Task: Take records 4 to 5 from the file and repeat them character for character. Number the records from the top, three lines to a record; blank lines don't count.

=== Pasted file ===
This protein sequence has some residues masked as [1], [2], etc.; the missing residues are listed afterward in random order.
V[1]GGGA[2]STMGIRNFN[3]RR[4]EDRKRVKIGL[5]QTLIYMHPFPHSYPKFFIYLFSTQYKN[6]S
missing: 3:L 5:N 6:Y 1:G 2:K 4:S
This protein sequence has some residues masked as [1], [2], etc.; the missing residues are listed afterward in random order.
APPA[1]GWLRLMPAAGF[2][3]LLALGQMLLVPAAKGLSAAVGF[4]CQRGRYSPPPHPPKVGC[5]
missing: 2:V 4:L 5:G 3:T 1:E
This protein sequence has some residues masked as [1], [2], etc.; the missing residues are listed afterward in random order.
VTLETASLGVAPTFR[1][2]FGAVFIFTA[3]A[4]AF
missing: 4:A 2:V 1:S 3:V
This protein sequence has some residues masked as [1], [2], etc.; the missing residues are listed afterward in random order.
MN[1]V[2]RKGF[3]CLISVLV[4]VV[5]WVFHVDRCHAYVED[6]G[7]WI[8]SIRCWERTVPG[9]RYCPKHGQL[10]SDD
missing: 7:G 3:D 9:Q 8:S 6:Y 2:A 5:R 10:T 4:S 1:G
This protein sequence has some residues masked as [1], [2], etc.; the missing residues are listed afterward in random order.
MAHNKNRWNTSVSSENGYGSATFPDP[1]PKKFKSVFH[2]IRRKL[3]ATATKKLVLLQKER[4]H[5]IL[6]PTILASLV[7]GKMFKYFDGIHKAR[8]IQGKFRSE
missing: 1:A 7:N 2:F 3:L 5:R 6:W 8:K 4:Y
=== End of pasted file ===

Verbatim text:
This protein sequence has some residues masked as [1], [2], etc.; the missing residues are listed afterward in random order.
MN[1]V[2]RKGF[3]CLISVLV[4]VV[5]WVFHVDRCHAYVED[6]G[7]WI[8]SIRCWERTVPG[9]RYCPKHGQL[10]SDD
missing: 7:G 3:D 9:Q 8:S 6:Y 2:A 5:R 10:T 4:S 1:G
This protein sequence has some residues masked as [1], [2], etc.; the missing residues are listed afterward in random order.
MAHNKNRWNTSVSSENGYGSATFPDP[1]PKKFKSVFH[2]IRRKL[3]ATATKKLVLLQKER[4]H[5]IL[6]PTILASLV[7]GKMFKYFDGIHKAR[8]IQGKFRSE
missing: 1:A 7:N 2:F 3:L 5:R 6:W 8:K 4:Y